This time of year many of us are gearing up for recruitment of our new beginner musicians. Running recruitment can be time-consuming and a little overwhelming amidst everything else the busy director has to do. But of all the non-teaching responsibilities required of the band or orchestra director, recruitment is most worthy of every ounce of energy we put into it.
Need a quick fix for a broken instrument? Do your percussionists keep losing your triangle beaters? Do you need to incorporate technology in your rehearsal? These are just a few of the types of challenges instrument directors are faced with every day. If money was no object, most of these issues would be quickly and easily solved.
There are so many variables when speaking about budgets. Generally, each school receives a set amount of funds from the state or federal governments and granting institutions based on a variety of formulas. At universities, distribution of funds can be based on tuition, student fees, grants, and bond issues. In common education, funds are generally received based on student average daily attendance, bond issues, and grants.
For many programs, parent booster groups are essential. They help provide access to resources that school districts can’t provide. In addition to fundraising benefits, individual booster parents bring many talents into our organizations. When managed correctly, these contributions can greatly relieve a lot of the stress associated with being a music director.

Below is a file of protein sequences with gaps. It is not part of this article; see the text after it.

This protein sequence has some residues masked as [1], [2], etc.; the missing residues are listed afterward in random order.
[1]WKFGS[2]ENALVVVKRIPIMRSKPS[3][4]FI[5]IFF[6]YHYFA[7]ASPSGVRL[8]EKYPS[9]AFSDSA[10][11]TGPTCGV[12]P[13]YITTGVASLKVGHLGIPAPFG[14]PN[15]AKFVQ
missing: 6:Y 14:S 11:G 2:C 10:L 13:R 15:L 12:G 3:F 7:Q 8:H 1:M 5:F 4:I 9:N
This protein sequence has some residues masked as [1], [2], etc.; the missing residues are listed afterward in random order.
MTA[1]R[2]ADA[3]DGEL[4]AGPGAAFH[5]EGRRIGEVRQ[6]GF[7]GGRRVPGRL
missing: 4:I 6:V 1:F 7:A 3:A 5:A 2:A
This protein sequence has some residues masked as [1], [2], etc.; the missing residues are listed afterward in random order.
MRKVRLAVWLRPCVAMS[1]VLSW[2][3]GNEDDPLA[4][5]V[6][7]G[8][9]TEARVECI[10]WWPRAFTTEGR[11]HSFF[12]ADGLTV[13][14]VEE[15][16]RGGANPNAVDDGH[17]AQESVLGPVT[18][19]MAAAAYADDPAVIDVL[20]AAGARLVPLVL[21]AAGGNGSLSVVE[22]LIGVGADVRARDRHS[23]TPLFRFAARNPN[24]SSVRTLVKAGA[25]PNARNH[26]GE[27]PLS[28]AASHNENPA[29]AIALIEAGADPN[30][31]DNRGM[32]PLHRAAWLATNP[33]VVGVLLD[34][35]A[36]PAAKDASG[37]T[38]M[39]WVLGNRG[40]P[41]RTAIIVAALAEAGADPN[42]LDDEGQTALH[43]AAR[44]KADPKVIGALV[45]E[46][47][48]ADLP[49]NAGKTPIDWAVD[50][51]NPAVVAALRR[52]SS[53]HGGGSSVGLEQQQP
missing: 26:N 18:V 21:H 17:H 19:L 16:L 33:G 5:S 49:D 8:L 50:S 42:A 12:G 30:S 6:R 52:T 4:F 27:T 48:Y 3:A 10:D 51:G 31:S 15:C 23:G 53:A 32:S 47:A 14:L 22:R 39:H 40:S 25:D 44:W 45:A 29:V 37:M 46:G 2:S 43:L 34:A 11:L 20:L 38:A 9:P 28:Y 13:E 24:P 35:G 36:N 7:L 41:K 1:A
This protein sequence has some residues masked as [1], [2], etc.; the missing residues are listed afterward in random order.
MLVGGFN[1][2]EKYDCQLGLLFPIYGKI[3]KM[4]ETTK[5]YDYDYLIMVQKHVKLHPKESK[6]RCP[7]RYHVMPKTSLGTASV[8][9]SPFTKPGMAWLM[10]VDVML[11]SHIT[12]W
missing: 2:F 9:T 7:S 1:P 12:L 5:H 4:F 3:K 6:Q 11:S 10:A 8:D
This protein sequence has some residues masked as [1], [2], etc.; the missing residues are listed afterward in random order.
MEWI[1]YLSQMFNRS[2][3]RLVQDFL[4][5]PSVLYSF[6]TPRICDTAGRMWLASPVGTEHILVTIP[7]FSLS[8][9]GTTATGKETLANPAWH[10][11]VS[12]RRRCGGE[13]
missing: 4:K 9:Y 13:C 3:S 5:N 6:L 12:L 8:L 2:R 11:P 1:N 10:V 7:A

This month we added 12 new ensemble titles to the SmartMusic Repertoire Library. Included are new pieces for concert band, string orchestra, and choir. View the complete list here.
Also added was an excellent jazz method book titled “The Articulate Jazz Musician.” This medium-difficulty level method supports standard jazz band instruments as well as flute, clarinet, and tuba.
Recent months have seen an American society that is increasingly polarized, and we have come to have a greater understanding of the presence of intolerance and prejudice in our nation. Because our classrooms are a microcosm of society at large, it is worth exploring how issues of diversity and inclusion influence music education.
In our Title 1 school, the student population is very diverse socially and economically. Funding our music programs can be a challenge. Fundraising makes a big difference.
Many music directors use sales of fruit, cheese cake, candles, and “you name it” from fundraising companies to benefit their programs.
One of a music director’s most difficult tasks is preparing the music department budget. In addition to tapping your inner accountant, you also have to predict the future in order to anticipate both the growth and long-term needs of your music program. Two keys for success are to always keep long-range planning in mind and to constantly strive to promote cooperation within your district.